Considering Rockstar Games' declaration of an October 16, 2007 release date for Grand Theft Auto IV at E3 2006, the company seemed pretty confident they'd hit their mark. In the past, the studio has announced specific release dates and hit them. That streak ends with Grand Theft Auto IV, however, as the next-generation debut slips out of an October timeframe into "spring 2008." In the latest installment of Thinking Out Loud, we've polled the 1UP Network editors for reactions to the delay and what it means for the industry.
Jeremy Parish, 1UP Features Editor
Gosh, next-gen development is expensive and time-consuming and difficult? What a shock. Though hardly a surprise, the delay is great news for everyone who isn't Rockstar, since it means smaller franchises will have a little room to stretch. (Now they only have to compete with Halo, Mario, Metroid, etc.) In the long run, that also benefits gamers, since it means great games with less hype (Bioshock, for instance) will probably do better, which in turn encourages publishers to take more risks.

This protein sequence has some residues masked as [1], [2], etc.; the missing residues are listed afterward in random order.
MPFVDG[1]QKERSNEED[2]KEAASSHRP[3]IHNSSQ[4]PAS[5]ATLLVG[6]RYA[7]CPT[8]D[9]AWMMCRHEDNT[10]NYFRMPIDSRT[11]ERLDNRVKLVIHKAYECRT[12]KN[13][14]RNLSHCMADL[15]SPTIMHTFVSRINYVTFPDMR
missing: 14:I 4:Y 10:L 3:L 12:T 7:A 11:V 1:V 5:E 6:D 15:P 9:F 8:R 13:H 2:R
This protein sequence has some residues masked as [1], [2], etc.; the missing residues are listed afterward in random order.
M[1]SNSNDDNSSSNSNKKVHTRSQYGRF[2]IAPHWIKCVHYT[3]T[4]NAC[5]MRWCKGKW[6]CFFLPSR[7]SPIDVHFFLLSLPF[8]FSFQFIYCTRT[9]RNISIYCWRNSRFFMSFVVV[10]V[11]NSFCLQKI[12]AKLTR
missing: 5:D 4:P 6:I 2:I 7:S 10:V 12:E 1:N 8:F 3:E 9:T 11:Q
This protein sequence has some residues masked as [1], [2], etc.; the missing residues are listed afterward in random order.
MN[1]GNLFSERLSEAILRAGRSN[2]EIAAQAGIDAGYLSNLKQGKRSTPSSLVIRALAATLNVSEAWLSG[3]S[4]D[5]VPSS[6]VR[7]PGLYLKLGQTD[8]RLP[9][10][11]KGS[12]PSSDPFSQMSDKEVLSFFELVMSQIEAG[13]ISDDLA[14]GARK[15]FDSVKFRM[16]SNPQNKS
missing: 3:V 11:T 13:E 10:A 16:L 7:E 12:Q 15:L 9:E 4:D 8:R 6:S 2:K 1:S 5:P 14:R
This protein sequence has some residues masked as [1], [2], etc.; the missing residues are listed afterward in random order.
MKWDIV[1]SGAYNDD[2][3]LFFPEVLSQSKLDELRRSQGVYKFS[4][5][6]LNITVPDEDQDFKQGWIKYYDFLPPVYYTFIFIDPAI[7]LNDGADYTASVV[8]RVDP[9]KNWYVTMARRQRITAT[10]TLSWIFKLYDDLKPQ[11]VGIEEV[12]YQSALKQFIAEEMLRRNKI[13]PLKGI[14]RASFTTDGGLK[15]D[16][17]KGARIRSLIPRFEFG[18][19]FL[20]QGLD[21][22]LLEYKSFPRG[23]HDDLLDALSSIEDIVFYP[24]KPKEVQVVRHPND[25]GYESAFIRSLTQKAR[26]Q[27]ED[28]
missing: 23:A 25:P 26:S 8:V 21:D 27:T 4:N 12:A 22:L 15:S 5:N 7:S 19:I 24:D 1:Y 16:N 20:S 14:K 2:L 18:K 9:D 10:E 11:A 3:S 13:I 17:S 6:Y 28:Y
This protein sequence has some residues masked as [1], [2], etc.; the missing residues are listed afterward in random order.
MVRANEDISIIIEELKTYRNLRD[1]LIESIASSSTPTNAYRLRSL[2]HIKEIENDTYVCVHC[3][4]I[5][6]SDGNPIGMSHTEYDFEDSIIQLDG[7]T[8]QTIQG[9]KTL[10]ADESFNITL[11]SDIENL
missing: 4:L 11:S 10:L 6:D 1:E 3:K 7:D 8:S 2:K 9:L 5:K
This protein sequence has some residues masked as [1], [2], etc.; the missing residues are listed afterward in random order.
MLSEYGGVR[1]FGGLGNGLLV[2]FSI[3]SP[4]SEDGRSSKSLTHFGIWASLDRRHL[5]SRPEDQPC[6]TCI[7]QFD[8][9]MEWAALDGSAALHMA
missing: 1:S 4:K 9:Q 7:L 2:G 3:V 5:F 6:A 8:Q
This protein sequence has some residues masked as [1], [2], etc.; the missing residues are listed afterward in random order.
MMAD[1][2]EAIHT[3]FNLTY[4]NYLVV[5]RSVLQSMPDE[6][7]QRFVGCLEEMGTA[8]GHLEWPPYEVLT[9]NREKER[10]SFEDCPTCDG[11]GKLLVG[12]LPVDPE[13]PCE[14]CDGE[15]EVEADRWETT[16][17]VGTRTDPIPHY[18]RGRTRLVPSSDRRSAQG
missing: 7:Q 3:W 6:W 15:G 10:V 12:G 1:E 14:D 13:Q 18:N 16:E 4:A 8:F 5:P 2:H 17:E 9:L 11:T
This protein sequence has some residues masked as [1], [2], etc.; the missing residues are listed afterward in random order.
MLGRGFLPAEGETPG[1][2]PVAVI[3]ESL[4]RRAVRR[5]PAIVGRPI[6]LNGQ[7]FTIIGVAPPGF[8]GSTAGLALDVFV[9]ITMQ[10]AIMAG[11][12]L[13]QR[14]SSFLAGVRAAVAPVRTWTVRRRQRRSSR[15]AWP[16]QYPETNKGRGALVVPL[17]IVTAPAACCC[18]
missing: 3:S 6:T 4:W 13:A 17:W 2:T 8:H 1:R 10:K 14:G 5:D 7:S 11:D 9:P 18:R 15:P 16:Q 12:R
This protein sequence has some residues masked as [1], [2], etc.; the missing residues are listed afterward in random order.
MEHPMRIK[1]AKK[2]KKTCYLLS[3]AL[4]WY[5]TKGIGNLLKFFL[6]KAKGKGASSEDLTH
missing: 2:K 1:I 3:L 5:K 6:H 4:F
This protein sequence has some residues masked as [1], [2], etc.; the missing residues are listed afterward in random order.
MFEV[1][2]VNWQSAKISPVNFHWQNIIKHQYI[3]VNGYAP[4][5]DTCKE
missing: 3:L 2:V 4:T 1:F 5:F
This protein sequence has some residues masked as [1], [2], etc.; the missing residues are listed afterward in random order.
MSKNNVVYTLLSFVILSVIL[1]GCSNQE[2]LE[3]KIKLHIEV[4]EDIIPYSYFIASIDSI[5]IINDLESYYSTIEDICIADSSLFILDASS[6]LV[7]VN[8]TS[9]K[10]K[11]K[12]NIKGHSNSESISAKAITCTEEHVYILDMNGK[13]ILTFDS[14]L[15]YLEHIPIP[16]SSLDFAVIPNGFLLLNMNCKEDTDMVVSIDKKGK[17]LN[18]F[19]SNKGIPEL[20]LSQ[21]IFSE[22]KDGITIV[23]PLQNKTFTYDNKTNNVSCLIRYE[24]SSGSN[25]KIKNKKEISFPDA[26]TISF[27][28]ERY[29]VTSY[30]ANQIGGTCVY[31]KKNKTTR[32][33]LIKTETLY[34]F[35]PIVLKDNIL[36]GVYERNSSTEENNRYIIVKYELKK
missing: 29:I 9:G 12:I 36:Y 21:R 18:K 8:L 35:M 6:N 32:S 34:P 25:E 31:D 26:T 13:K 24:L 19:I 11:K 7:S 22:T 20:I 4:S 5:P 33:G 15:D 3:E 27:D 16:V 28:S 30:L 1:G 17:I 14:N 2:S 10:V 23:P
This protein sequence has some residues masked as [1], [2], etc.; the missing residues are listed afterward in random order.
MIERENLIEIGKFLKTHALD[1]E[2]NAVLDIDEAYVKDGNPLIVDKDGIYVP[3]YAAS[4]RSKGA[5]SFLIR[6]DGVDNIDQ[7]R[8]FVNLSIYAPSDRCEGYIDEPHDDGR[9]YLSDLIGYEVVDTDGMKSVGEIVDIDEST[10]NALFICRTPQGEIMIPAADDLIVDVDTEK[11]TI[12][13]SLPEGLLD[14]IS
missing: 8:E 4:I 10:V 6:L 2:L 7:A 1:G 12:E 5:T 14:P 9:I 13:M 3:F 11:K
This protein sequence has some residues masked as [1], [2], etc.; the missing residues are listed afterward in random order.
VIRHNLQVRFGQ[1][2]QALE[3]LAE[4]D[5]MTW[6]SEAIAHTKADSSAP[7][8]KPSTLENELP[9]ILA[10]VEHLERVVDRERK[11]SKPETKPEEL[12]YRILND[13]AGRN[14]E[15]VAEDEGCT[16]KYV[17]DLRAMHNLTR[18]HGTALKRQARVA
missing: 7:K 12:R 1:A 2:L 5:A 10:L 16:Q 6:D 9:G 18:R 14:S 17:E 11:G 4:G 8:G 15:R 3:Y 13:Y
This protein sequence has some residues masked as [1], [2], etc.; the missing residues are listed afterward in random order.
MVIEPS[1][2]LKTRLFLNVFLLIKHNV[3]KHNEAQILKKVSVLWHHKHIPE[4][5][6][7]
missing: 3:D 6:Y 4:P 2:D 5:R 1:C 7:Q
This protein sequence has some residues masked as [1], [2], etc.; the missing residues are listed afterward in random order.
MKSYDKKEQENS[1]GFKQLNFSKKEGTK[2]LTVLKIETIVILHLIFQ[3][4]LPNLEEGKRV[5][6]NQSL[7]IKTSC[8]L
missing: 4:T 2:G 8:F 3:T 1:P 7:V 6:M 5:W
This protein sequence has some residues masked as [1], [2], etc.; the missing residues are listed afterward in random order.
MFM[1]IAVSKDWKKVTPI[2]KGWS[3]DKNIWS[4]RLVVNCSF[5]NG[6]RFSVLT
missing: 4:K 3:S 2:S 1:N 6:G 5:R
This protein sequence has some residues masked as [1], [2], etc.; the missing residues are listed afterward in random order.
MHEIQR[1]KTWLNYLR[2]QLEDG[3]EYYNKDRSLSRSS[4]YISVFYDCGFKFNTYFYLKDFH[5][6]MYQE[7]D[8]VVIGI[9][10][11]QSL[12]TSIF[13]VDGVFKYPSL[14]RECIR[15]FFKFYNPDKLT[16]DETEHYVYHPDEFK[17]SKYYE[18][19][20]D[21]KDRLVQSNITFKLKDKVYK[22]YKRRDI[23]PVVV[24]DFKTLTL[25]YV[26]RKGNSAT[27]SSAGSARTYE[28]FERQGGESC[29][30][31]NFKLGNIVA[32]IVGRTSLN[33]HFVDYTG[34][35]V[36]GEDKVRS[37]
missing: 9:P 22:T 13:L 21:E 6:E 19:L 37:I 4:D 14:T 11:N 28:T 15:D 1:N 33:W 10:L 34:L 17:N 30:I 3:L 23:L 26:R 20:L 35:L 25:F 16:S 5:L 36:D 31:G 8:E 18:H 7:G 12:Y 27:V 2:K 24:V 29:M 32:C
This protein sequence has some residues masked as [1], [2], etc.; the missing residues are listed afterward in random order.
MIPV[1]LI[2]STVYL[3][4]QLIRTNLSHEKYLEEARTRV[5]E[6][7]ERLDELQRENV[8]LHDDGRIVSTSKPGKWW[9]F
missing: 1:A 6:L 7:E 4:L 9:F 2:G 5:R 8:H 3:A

It also means, hopefully, people will pay attention to the precedent set here: it's OK to skip a fall release if your game isn't ready. I'm sure Rockstar could get away with fixing the game via patches, so it's encouraging that they're taking the high road... even to their own detriment. The delay also means Rockstar might actually have time to make sure GTAIV isn't a bug-ridden mess, which would make it a genuine leap forward for the series.
Greg Ford, EGM Reviews Editor
This is highly disappointing news, especially since the GTA games have always been good about hitting release dates. I never thought Rockstar would let this happen. Plus, this kills my dreams of a BioShock, Halo 3, and GTA4 trifecta over the next three months (and it's got to hurt Microsoft more, since that was such a killer lineup). But then again, this fall is so loaded that those extra 70 hours will give me plenty of time to hit all the other games I'd inevitably pass over.
What I'm most worried about is whether the game will actually come out in spring. While next March or April is bad enough, next summer seems like forever from now. From our few demos, the 360 version seemed to be getting close, with mostly framerate issues that needed fixing (though we only saw small portions of the game), so one would hope it'd be sooner than later. But then again, we have never seen the PS3 version in action, which I have a feeling is what's holding things back.
Andrew Fitch, 1UP Network Copy Editor